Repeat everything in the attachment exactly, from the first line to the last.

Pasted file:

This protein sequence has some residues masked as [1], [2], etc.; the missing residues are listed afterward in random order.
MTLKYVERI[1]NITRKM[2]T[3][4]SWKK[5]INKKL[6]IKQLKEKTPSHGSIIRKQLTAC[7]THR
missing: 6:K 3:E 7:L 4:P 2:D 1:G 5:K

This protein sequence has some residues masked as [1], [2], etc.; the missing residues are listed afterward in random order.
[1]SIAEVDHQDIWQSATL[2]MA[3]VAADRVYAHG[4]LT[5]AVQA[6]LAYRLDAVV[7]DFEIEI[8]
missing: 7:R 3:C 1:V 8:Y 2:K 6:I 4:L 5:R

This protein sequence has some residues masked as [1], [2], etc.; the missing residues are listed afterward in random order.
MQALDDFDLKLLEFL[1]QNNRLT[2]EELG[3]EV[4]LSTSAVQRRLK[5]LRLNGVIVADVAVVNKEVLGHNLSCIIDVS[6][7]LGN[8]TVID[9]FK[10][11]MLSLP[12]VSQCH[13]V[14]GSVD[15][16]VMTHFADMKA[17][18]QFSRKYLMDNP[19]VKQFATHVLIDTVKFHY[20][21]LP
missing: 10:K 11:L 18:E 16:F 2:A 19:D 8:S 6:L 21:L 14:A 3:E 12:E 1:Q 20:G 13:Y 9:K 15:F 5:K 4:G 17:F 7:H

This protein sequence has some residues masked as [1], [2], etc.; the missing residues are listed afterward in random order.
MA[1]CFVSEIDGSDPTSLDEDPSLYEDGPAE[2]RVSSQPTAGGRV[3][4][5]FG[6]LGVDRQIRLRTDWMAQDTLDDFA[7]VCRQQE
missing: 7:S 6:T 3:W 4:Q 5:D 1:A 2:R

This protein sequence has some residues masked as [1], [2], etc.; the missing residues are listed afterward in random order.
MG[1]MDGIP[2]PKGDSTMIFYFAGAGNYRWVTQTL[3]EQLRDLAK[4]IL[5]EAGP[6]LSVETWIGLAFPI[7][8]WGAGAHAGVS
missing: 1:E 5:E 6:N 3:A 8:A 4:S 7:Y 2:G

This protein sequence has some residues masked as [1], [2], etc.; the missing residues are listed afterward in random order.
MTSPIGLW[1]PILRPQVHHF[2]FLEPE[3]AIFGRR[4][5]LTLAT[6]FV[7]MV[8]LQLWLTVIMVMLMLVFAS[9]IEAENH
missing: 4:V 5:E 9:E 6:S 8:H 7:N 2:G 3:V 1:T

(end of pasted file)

This protein sequence has some residues masked as [1], [2], etc.; the missing residues are listed afterward in random order.
MTLKYVERI[1]NITRKM[2]T[3][4]SWKK[5]INKKL[6]IKQLKEKTPSHGSIIRKQLTAC[7]THR
missing: 6:K 3:E 7:L 4:P 2:D 1:G 5:K

This protein sequence has some residues masked as [1], [2], etc.; the missing residues are listed afterward in random order.
[1]SIAEVDHQDIWQSATL[2]MA[3]VAADRVYAHG[4]LT[5]AVQA[6]LAYRLDAVV[7]DFEIEI[8]
missing: 7:R 3:C 1:V 8:Y 2:K 6:I 4:L 5:R

This protein sequence has some residues masked as [1], [2], etc.; the missing residues are listed afterward in random order.
MQALDDFDLKLLEFL[1]QNNRLT[2]EELG[3]EV[4]LSTSAVQRRLK[5]LRLNGVIVADVAVVNKEVLGHNLSCIIDVS[6][7]LGN[8]TVID[9]FK[10][11]MLSLP[12]VSQCH[13]V[14]GSVD[15][16]VMTHFADMKA[17][18]QFSRKYLMDNP[19]VKQFATHVLIDTVKFHY[20][21]LP
missing: 10:K 11:L 18:E 16:F 2:A 19:D 8:S 6:L 21:L 14:A 3:E 12:E 1:Q 20:G 13:Y 9:K 15:F 5:K 4:G 17:F 7:H

This protein sequence has some residues masked as [1], [2], etc.; the missing residues are listed afterward in random order.
MA[1]CFVSEIDGSDPTSLDEDPSLYEDGPAE[2]RVSSQPTAGGRV[3][4][5]FG[6]LGVDRQIRLRTDWMAQDTLDDFA[7]VCRQQE
missing: 7:S 6:T 3:W 4:Q 5:D 1:A 2:R

This protein sequence has some residues masked as [1], [2], etc.; the missing residues are listed afterward in random order.
MG[1]MDGIP[2]PKGDSTMIFYFAGAGNYRWVTQTL[3]EQLRDLAK[4]IL[5]EAGP[6]LSVETWIGLAFPI[7][8]WGAGAHAGVS
missing: 1:E 5:E 6:N 3:A 8:A 4:S 7:Y 2:G

This protein sequence has some residues masked as [1], [2], etc.; the missing residues are listed afterward in random order.
MTSPIGLW[1]PILRPQVHHF[2]FLEPE[3]AIFGRR[4][5]LTLAT[6]FV[7]MV[8]LQLWLTVIMVMLMLVFAS[9]IEAENH
missing: 4:V 5:E 9:E 6:S 8:H 7:N 2:G 3:V 1:T